As a coach, if you’re not constantly searching for ways to improve yourself, why should you expect your coachees to? Effective coaching, whether for the coach or coachee, is about personal growth and improvement. Reaping that growth requires ongoing evaluation, goal-setting, and action. While self-evaluation is uncomfortable, it’s always worth it in the long-run (and often in the short-run too!).
Becoming a better, more effective coach requires dedication and commitment to a lifetime of learning.
In my two decades of leadership coaching and consulting, I’ve learned that willingly and intentionally embracing vulnerability is an act of self-respect. As I’ve written in my books, the journey to the center of yourself is the most wonderful adventure a person can take. This philosophy is the foundation of my roles as a coach, leader, father, and husband. This year, it’s even inspired me to design a coaching course that will teach you how to do the same.
Introducing Q Cards: Fast Start Course
Become An Effective Coach Faster
Becoming a better, more effective coach requires dedication and commitment to a lifetime of learning. The most versatile tool that a coach has is a suite of powerful questions. It’s your questioning that will make all the difference to the transformation of the coachee in front of you. So I thought, “What would have vastly improved my effectiveness when I was first starting out as a coach 20 years ago?” My answer? — An organized framework of powerful questions that can be used to help coachees have breakthroughs in their lives. That answer led me to create Q Cards, and I’m proud to introduce them to you. Using this tool, you’ll have substantial and meaningful engagement with your coachees in half the time.
Three Powerful Ways to Enhance Your Coaching Effectiveness
1) Answer the “Holy Shift” Question
Here’s one example of a powerful question, and it’s only four words. In my opinion, they’re the most important words you’ll ever learn in the English language. And the question is, in any given situation that might be exasperating you, when you are frustrated, you’re not getting to where you want to get to, when you’re perplexed by some complicated situation that is setting your hair on fire, ask yourself: WHAT DO YOU WANT? Ask your coachee and ask YOURSELF. The answer could change your career completely — and in some cases, just in time.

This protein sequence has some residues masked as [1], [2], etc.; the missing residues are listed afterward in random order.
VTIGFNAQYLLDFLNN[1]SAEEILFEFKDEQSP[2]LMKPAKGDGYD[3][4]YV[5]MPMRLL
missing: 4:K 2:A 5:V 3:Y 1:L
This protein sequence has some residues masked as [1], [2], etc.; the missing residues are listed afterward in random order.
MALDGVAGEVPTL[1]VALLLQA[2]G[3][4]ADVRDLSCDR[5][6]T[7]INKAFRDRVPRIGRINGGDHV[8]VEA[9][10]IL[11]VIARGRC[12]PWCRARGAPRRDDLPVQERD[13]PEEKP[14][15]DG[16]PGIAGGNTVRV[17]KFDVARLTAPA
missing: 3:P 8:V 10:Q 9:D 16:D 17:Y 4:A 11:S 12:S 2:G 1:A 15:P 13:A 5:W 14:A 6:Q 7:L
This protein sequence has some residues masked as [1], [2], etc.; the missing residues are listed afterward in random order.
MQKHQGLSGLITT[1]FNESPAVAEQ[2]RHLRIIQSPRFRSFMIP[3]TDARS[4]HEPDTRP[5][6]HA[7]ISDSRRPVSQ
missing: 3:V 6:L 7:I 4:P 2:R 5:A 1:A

While your knowledge and expertise to do your job effectively are vital to your success at work, your emotional intelligence can also affect your success.
2) Measure Your EQ
On a scale of 1-10, how does your EQ rank? Good coaches are “emotionally intelligent.” Emotional intelligence (EQ) relates to your ability to understand your own emotions and the emotions of people with whom you interact. While your knowledge and expertise to do your job effectively are vital to your success at work, your emotional intelligence can also affect your success. If your EQ is low, odds are you won’t have meaningful connections with coachees. However, if your EQ is too high, you may have difficulty removing your coaching hat at the end of the day and may want to consider how to devise and maintain emotionally healthy boundaries.
Asking tough questions sometimes leads to surprising answers that we never expected — from others and from ourselves.
3) Embrace Your Imperfections
How do you handle personal mistakes? Denying your shortcomings impacts your coaching abilities. Owning up to your weaknesses and leading from a place of connection instead of fear (of being found out as being imperfect) will make you a more relatable and compelling coach. Regardless of station, people can often sense when others are putting up a façade, plus that wall you build around yourself to hide your flaws also does a pretty good job of keeping your coachees out. Besides, mistakes don’t have to be personal failures, as the perfectionist believes — they can be mile-markers on the winding road of progress.
When you challenge yourself, you challenge those with whom you work. Asking tough questions sometimes leads to surprising answers that we never expected — from others and from ourselves. I designed this Q Cards course as a means to help coaches become more effective and to facilitate meaningful conversations between them and coachees, but what I’ve found is that it is so much more. It’s a tool for deep personal work between people. If you are looking to accomplish breakthroughs in coachees’ thoughts, decisions, and actions, this is the tool for you. But be warned, you may experience the same results and find your coaching career forever enhanced.